With cyber attacks escalating at a growing rate, scammers unfortunately have not given up on the classic tech support scams. From receiving phone calls from “Windows Support”, to clicking on a random text message that you receive with a URL link because you have a “virus” on your computer; these scams are still very relevant and are actively looking for ways to make you their next victim.
According to a recent article with The Mercury News, Microsoft reported 153,000 customers who “encountered or fell victim to tech support scams” from scamming tech support companies (2 August 2018, Tech support scams are on the rise — here’s how to avoid them, The Mercury News).
The good news is that you can help dramatically decrease your risk of falling for these scams, simply by following a few best practice guidelines.
WHAT TO LOOK OUT FOR WITH THESE SCAMS
What we generally refer to as “scareware”, tech support scams generally try and scare you into thinking that your system is infected. If you are working on a desktop or laptop, these scams often will generate warning messages to alert you of a virus on your machine. You may notice the following when this occurs:
Red or blue screen with warning information
Loud beeping noises
Voice alert telling you that your machine is infected
1-800 number listed for you to have your “virus” removed
However, these scammers are no longer limited to just a desktop or laptop computer. Scammers are also now targeting tablets and sending scamming text messages to users. If you have any piece of technology like this that is not protected by an Advanced Security option, you may be at risk.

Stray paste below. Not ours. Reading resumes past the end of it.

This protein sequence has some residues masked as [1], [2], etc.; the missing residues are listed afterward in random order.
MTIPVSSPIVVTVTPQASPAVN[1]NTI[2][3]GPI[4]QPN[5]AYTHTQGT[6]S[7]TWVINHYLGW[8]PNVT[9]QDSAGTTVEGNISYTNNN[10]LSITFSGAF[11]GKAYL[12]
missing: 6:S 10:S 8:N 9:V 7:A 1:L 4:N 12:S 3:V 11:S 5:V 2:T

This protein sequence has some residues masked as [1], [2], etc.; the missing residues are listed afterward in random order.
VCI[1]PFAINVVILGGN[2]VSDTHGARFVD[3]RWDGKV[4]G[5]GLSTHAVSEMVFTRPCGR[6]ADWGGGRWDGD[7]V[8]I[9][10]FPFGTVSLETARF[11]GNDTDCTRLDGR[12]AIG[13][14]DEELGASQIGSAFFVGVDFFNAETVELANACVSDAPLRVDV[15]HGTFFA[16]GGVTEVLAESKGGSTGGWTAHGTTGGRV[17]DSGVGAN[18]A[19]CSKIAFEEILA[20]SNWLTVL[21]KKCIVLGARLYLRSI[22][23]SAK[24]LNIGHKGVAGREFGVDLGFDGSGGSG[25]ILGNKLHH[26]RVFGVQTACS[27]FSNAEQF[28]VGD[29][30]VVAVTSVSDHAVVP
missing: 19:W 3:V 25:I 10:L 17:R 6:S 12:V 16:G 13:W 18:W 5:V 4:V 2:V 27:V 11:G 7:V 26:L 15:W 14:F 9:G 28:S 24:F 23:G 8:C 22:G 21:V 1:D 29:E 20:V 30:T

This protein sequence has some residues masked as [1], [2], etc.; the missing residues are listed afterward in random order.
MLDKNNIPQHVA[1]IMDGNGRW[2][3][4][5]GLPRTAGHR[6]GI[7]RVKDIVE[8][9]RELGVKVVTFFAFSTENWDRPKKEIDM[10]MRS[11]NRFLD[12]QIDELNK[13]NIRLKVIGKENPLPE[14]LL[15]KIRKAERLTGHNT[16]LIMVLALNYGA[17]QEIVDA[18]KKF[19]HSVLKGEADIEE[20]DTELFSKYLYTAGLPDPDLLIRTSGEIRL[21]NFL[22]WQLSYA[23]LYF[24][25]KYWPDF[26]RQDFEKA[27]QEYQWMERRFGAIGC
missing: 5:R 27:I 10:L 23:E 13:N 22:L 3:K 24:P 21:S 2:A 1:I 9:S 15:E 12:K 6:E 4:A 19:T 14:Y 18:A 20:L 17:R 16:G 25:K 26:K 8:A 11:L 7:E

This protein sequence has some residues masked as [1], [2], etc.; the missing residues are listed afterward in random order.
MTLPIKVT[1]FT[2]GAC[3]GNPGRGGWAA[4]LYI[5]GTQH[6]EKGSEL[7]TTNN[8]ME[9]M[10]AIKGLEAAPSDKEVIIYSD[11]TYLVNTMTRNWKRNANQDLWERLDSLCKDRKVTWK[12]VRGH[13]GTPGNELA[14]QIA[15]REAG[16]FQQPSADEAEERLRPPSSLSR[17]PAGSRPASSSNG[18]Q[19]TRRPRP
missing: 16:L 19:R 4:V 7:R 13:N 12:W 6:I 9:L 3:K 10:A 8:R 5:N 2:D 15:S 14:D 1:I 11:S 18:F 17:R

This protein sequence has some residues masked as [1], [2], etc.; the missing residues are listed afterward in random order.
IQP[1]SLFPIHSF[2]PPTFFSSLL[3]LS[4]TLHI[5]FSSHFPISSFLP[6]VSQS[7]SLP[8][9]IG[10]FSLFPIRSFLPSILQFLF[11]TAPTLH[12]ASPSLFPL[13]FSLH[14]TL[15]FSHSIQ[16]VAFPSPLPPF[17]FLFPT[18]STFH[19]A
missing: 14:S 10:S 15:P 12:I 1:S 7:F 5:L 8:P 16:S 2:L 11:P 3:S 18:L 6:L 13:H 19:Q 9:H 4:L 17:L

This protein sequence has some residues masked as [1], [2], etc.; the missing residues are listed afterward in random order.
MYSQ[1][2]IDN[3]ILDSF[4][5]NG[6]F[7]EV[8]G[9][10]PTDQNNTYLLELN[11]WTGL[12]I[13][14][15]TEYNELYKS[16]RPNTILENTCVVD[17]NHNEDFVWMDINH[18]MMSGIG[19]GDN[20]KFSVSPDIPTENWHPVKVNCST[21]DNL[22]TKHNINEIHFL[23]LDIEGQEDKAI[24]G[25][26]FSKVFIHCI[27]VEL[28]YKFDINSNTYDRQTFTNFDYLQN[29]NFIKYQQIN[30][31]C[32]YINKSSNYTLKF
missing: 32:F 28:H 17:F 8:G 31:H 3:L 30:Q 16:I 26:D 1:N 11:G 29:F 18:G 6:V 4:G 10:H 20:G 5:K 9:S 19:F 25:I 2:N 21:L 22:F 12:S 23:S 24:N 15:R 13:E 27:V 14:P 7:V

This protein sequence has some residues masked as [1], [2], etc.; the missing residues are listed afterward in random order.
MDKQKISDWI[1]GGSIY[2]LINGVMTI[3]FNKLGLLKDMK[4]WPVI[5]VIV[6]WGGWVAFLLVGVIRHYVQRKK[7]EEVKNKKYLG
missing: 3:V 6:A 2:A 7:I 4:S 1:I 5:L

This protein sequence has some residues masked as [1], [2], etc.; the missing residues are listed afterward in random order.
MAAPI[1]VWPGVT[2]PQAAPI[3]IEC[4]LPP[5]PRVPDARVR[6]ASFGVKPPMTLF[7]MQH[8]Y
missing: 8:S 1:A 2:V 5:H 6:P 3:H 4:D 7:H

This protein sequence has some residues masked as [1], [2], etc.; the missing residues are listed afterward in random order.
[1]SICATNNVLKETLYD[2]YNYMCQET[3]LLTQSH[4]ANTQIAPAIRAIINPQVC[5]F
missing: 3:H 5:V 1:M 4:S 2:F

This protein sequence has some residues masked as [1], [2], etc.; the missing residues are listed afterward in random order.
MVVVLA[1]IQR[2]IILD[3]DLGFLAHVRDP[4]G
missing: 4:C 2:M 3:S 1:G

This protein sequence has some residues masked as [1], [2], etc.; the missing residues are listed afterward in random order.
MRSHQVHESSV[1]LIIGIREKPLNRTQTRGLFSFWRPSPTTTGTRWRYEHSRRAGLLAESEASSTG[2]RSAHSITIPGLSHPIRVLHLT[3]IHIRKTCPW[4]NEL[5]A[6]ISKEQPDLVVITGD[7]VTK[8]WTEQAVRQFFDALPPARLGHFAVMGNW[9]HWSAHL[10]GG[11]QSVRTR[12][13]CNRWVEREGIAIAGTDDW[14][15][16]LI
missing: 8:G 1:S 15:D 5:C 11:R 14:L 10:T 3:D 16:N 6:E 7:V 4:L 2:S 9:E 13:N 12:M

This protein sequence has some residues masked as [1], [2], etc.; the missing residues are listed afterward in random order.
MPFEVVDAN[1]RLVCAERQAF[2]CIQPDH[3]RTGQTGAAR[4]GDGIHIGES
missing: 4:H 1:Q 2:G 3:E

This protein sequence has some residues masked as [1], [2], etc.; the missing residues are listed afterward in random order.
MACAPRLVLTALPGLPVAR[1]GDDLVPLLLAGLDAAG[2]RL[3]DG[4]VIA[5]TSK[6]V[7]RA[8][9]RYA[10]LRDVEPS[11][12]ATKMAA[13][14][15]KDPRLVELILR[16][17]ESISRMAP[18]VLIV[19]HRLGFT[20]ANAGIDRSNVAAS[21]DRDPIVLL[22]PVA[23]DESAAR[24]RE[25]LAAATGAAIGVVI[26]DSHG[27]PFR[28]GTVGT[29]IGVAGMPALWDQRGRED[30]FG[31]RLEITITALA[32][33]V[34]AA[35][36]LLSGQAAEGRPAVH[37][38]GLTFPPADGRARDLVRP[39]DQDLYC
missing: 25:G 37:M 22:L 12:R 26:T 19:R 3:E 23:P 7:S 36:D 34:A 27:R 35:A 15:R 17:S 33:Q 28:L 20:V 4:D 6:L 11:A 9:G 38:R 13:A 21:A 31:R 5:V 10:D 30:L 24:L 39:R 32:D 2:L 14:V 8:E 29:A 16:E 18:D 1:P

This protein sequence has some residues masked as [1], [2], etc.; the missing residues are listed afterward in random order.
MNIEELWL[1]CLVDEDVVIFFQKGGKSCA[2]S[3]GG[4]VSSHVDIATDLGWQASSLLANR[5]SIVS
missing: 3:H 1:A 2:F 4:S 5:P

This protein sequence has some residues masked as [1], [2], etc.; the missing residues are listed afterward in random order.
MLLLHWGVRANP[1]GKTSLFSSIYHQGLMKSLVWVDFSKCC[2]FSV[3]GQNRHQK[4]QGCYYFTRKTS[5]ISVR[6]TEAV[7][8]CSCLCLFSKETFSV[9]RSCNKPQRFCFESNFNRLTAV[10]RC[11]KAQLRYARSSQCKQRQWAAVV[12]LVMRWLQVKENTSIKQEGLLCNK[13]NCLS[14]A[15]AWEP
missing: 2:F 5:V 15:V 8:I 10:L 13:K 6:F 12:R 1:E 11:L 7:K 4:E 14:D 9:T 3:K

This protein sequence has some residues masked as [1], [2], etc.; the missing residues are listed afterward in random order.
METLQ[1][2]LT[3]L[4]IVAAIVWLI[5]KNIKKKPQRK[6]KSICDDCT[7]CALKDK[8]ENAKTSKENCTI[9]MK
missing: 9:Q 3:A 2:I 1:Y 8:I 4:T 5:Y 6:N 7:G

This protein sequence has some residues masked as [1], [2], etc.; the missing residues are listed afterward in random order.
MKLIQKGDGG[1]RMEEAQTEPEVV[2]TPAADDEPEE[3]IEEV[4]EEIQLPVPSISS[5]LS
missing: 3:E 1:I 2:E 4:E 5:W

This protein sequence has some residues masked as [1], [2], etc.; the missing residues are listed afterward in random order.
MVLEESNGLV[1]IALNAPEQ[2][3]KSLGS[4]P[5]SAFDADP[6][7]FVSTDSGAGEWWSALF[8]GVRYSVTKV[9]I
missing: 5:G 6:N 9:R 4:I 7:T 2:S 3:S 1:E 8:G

BEST PRACTICE TIPS TO AVOID THESE SCAMS
In addition to having a reliable and secure IT plan in place for your business and considering Advanced Security options; there a few quick things you can do to avoid being a victim of these types of scams. If you find yourself in a position where scareware occurs:
Avoid going to websites that you shouldn't be on. These are prime real estate for these scammers.
Avoid clicking on the X in the upper right-hand corner to close out the box. This can often trigger the download of a virus.
Avoid selecting “OK” if prompted to scan your computer for anything.
Avoid calling the 800-number and DO NOT pay to have anything removed.
In these situations, the best piece of advice is to shut down your computer and call your IT department or IT company to help you resolve the issue.
Questions? If you have any questions or would like to know more about Mode5 Advanced Security, please contact us at 757-628-8324.